This sport of "Ballego's Glory" was introduced in 1951 by Dick Beyerle. It won the Derrill Hart medal in 1949. I believe it is a B-sized informal decorative dark blend of purple and white.
It's definitely a garden standout and grows to about 3.5' to 4" tall and gives a moderate amount of blooms. The tubers are quite difficult to keep over the winter which makes it quite hard to find any vendors that offer it. I've grown it for the past 3 years and will always grow it if I can manage to keep the tubers or find an available tuber from the few vendors left that sell it. Try it, you'll like it!
This is the cultivar that has me so interested in growing Bradly Aaron and Canby Centennial... Half the size of this one, without the split tips. Couldn't get Sellwood Glory this time around, so I'll just have to settle with the other two.
For several years(probably in the 1950s) Sellwood Glory was a "challenge" flower at the Portland Dahlia Society show and there was a large revolving trophy awarded to the winner. When we grew it about 12 years ago, garden visitors would pick it out as one of their favorites in the garden. Most people lose their stock after a year or two and we were no exception.
For several years, it was sold in the Dutch pots tuber racks at the stores under a slightly different name, probably it was misspelled by the Dutch when they got it. This is another flower that you should grow for a year or two and be amazed by it's beauty. There is no other dahlia that I know of that has the color scheme of purple with picotee edges in white. Not a vigorous grower but does well enough to get some fantastic flowers. Remember that the dahlia was first a red and yellow seedling in about 1930 and sported many years later to purple and white. It is in the same age bracket as Thomas Edison and Jersey Beauty(another all time classic).
We like to place a sign on our porch that says: We are in the garden. Really, we are always in the garden.
I have a lot tubers from this one: I've been growing it for about 4 years now. I wish I hadn't lost my pictures of it when my computer crashed last year (over 4,000 photos lost). It is truly a gorgeous flower! I'm starting it early this year and will post pictures in the fall. The name IS confusing: I've seen it as Sellwood Glory, See Wood Glory and Sea Wood Glory. (What's in a name?...)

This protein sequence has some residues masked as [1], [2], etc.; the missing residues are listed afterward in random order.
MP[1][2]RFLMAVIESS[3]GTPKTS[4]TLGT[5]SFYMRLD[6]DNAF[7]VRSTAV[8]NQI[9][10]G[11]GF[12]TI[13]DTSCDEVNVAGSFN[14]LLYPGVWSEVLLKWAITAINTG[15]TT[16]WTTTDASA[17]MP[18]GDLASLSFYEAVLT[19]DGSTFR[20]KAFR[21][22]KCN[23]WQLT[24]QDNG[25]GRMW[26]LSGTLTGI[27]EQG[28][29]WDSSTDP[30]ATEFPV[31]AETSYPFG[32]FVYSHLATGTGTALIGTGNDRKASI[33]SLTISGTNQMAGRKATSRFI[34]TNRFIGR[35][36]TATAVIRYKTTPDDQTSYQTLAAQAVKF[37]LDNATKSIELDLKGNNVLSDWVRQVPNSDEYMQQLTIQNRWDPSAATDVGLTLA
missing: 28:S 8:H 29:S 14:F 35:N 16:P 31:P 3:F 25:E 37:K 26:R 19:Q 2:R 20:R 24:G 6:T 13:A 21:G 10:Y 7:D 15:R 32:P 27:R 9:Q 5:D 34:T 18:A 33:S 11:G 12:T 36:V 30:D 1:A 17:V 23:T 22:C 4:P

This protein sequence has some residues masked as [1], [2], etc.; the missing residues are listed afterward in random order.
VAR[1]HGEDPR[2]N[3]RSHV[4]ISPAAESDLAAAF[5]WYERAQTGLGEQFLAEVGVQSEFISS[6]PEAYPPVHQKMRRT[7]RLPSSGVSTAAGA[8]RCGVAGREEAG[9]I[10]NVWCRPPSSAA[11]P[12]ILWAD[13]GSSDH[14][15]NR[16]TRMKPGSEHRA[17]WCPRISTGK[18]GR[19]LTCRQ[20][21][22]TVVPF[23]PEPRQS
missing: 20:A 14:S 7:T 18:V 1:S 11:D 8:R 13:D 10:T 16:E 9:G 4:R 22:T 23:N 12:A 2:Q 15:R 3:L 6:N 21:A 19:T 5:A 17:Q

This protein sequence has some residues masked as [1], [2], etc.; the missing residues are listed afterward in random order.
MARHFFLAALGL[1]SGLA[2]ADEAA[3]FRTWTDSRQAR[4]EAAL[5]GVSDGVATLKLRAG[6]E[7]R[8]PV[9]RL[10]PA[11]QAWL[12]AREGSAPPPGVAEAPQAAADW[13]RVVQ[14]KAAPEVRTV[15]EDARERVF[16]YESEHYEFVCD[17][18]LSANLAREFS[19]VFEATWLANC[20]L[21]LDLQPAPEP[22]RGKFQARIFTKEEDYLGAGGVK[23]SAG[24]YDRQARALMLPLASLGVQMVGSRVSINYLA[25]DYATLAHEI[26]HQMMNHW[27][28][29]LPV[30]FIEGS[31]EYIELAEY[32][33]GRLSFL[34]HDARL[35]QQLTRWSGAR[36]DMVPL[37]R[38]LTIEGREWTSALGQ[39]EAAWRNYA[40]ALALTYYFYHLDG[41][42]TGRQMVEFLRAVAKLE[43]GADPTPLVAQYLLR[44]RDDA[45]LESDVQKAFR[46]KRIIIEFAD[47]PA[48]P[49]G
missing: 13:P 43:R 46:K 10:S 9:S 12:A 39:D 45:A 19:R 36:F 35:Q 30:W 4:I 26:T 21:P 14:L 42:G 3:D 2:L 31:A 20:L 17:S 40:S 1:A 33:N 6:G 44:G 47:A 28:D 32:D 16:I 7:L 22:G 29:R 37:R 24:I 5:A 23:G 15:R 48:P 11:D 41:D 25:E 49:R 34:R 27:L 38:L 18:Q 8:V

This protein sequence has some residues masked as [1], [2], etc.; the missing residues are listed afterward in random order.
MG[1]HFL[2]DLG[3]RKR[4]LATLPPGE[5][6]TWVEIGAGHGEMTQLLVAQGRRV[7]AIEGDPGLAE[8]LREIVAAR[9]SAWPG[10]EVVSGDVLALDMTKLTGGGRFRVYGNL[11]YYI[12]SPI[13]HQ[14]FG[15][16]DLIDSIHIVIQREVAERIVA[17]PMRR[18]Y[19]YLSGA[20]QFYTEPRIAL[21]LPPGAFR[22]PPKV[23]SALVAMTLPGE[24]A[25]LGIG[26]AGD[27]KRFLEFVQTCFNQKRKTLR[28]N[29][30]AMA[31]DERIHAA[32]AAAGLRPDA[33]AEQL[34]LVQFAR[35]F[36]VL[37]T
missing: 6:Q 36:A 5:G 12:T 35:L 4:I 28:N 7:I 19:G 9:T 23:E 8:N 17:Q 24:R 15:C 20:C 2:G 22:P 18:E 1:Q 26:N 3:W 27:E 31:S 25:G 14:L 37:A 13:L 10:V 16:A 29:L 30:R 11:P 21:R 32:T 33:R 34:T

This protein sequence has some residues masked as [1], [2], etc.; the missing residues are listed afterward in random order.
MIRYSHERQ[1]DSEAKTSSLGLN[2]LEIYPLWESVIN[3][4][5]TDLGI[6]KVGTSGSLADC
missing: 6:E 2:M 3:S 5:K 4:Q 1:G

Hmmm - I'll keep a close eye on all your progress reports and pictures this season and maybe try it next year. Hopefully someone will have a tuber or two to trade. Any special secrets for keeping it Kim?
Em in NY Dahlias -- the gift that keeps on giving!
Name: Cynthia BG, KY USDA Zone 6b Sanity = Dirt under your nails...
Well I decided that Sellwood Glory would be one of the ones that I plant more than one of, so I planted one of 'extra' tubers I made when I cut the pot tuber in half to complete a foursome of purples. I surely hope to goodness that I get a few tubers for having planted half a pot tuber and a single besides!
All gardening is landscape painting.
- William Kent
C DG, I was sure my Sellwood Glory wasn't going to grow because there was no action around the odd looking top of the tuber. I removed it from the pot and almost dropped it in surprise! There was another tuber forming down below that one and a growth sprout an inch long and fat and juicy heading up from there, almost to the surface! They don't grow like that! I never saw one grow from a tuber below the main tuber and produce a sprout before! But I think it is going to do just fine! I am so excited! Thanks for the chance to try this one!
And underneath it was another tuber that was sending up a stalk! I think I may have chosen the wrong woody portion on the tuber as the "Stem end" So now I have Riches Galore, 2 where I didn't think I would have one!
I compared Bradley Aaron with Sellwood Glory last season, and SG was shorter and smaller sized blooms, but was strikingly more beautiful, in my humble opinion. BA was nice, and I look forward to growing it again, but I'd grab a SG tuber before a
BA tuber any day of the week.